Q1: How did you get here?

I had a normal education with scholarships from the traditional council of the area where I grew up, as well as the COCOBOD. This was right from secondary school through to the law school. I also have a postgraduate degree in law and an MBA. After school, I did five years of private practice as a litigator, and then moved to the COCOBOD. Next, I joined the National Communications Authority (NCA), and rose through the ranks to my current level [as Director, Legal] with hard work and determination. God has been my solid rock in everything and has brought me very far from where I started.

Q2: Who is (or would be) your mentor, and why?

My parents have been my foremost mentors. They didn’t have any formal education themselves, but resolved to educate their children up to the highest level. They denied themselves of so much comfort to get my siblings and I to where we are now. I am eternally grateful to them. Fortunately they enjoyed some goodies (the benefits of our education) before they went up to be with the Lord.

Q3: What one thing would you change about telecom laws in Ghana, if you could?

A lot of things need to be changed in our telecom laws. First, our telecom policy is outdated and needs a massive review. Fortunately, the NCA is working on that, in an advisory role, with the Ministry of Communications. Also, our telecom laws do not engender the convergence of technology, best practice, etc. There should be an overhaul of our current telecom enactments, especially OTT (over-the-top) services, which seem to be eroding the gains of the traditional telecom operations.

Q4: Share a funny personal experience about a new technology or app you learnt to use.

I had to even learn how to switch on a computer, and I am still learning things that we the BBCs (born before the computer) struggle with. Using apps is another example. Thankfully, I find myself in this [telecoms] sector, where we do a lot paperless communication and conferences, and you are forced to learn. A personal experience which embarrassed me was in Geneva, at an ITU (International Telecommunications Union) conference where I could not access the conference materials because I could not log in. But, after that, I have turned into something of a guru at such conferences.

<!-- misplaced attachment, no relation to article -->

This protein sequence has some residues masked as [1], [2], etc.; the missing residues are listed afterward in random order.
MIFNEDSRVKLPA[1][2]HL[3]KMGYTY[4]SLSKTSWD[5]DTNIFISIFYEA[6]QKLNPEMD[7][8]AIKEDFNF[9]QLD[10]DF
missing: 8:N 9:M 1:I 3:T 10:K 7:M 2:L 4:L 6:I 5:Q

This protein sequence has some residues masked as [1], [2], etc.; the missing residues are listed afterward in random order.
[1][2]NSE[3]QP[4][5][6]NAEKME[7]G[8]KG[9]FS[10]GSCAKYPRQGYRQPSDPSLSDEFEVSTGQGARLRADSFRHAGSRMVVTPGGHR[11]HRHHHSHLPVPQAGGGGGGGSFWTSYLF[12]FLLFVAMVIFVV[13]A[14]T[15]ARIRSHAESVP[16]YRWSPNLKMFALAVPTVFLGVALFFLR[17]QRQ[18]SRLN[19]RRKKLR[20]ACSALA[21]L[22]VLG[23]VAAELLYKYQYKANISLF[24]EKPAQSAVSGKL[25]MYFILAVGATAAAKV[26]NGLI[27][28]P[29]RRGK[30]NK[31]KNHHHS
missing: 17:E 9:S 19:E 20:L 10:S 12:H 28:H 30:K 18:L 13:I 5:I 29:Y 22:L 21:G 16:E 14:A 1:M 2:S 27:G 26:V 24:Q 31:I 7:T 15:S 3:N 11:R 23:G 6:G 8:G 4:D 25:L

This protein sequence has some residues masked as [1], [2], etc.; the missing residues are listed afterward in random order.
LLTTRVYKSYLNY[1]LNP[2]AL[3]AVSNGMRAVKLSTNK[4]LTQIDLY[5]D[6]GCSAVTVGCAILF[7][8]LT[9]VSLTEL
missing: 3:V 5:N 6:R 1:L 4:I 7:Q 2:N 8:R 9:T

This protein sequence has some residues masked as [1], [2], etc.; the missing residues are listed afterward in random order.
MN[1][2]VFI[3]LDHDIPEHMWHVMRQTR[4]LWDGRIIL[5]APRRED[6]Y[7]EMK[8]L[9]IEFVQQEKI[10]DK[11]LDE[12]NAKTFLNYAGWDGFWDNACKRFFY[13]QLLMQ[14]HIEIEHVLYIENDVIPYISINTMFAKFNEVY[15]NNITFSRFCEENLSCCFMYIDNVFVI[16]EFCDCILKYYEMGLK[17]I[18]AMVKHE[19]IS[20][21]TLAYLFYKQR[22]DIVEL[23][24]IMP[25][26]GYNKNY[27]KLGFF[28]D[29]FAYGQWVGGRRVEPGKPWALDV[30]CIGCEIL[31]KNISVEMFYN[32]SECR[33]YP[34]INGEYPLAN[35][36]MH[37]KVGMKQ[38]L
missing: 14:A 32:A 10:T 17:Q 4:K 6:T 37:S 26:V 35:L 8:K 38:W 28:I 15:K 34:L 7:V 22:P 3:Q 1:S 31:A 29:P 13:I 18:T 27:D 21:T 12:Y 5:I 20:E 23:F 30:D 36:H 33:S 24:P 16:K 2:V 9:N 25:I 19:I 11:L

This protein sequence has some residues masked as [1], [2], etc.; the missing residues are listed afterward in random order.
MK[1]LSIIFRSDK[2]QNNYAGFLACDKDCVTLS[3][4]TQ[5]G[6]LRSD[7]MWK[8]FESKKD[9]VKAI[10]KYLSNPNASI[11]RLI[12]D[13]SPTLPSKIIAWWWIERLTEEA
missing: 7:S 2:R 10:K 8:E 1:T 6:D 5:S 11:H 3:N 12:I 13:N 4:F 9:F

Q5: Predict a significant change in the telecom sector in the next 5 years.

I can foresee the convergence of everything ‘communications’. It is already happening here. But in the next 5 years, things will change drastically with smart phones and new technologies. OTT services and applications and ‘the internet of things’ will be with us even in the emerging economies, and human beings will be relegated to the background (in many operations. Machine-to-machine services will be the in-thing.

Q6: What fun or interesting thing do most people in your professional life not know about you?

Most people initially think that I am very ‘hard’. Interestingly, when they get closer to me, they realise that I am the nicest person ever. I am forthright in my approach to things, and will call a spade a spade. I generally try to live in harmony with everyone.

Q7: What one thing would you like law firms to improve on in their engagement with corporate clients?